The PEAPETT Trial: Half Dose tPA for PEA due to Massive Pulmonary Embolism

05 Jan
January 5, 2017

peapett-trialBackground: Anyone who has run a code, knows that pulseless electrical activity (PEA) during cardiac arrest has a worse prognosis compared to patients with shockable rhythms.  In patients with suspected massive PE as the cause of their cardiac arrest the Advanced Cardiac Life Support (ACLS) and American Heart Association (AHA) guidelines do recommend consideration of thrombolytics.  There is however, no uniform consensus on the type, dose, duration, timing, or method of administration.  The current study (PEAPETT Trial) was an attempt to do exactly that.

What They Did:

  • Single Center, Case Series
  • 23 patients with PEA and cardiopulmonary arrest due to confirmed massive PE
  • All patients received 50mg of tPA as intravenous push over 1 minute
  • Subsequently, patients were given between 2000 – 5000 Units of heparin as a bolus and then started on an initial maintenance drip of 10U/kg/hr

Outcomes:

  • ROSC
  • Survival to Hospital Discharge
  • Major and Minor Bleeding
  • At 48 Hours:
    • RV/LV Ratio on Echocardiography
    • Pulmonary Artery Systolic Pressure on Echocardiography

Results:

  • Return of Spontaneous Circulation (ROSC) occurred in 2 – 15 minutes after tPA administration in all but 1 patient (22/23 patients)
  • No minor or major bleeding
  • 2/23 died in the hospital
  • 20/23 patients (87%) still alive at 22 +/- 3 months of follow-up
  • RV/LV ratio and pulmonary artery systolic pressure dropped from:
    • 79 +/- 0.27 and 58.10 +/- 7.99 mmHg on admission to
    • 16 +/- 0.13 and 40.25 +/- 4.33 mmHg within 48 hours respectively

Strengths:

  • First study to evaluate the use of half dose tPA for patients with PEA arrest due to confirmed PE

Limitations:

  • Single Center, Case Series
  • Although patients were followed in a prospective fashion this was truly a retrospective study as results were obtained from chart review
  • There were no control groups
  • We don’t have neurologic outcomes for all patients (although “all surviving patients reported a return to before event functional capacity without any restrictions which could be attributed to PE.”)

Discussion:

  • Time to administration of tPA from initiation of CPR was 6.5 +/- 2.1minutes (This is pretty fast, when you think about making the diagnosis and drawing up the medication)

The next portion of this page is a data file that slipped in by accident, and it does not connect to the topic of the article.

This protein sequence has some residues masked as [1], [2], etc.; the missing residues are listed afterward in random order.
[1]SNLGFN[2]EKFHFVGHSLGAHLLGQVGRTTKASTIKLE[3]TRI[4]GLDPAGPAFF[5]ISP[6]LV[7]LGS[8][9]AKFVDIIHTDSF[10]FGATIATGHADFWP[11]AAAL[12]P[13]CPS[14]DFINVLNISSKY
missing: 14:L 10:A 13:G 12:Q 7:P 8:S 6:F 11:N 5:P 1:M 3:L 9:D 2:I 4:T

• 16 of 23 patients had PE diagnosed by CTPA prior to arrest while only 3 were diagnosed intrarrest with evidence of thrombus in the right ventricle via ultrasound
  • The AHA gives a grade IIa recommendation for administration of thrombolytic therapy for cardiac arrest due to PE
  • There is conflicting literature on using tPA in undifferentiated PEA

Author Conclusion: “Rapid administration of 50mg of tPA is safe and effective in restoration of spontaneous circulation in PEA due to massive PE leading to enhanced survival and significant reduction in pulmonary artery pressures.”

Clinical Take Home Point: Although this is not the most robust evidence, it would be reasonable to consider giving 50mg IV tPA in patients with suspected or confirmed PE causing cardiac arrest.

References:

  1. Sharifi M et al. Pulseless Electrical Activity in Pulmonary Embolism Treated with Thrombolysis (from the “PEAPETT” study). American Journal of Emergency Medicine 2016; 34: 1963 – 1967. PMID: 27422214

For More Thoughts on This Topic Checkout:

Post Peer Reviewed By: Matt Astin (Twitter: @mastinmd)

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Salim Rezaie

Emergency Physician at Greater San Antonio Emergency Physicians (GSEP)
Creator & Founder of R.E.B.E.L. EM

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1 reply
  1. John Doty says:

    I have been hoping for this in the field for years… Thank You! Now roll it out and update our protocols!

    Reply

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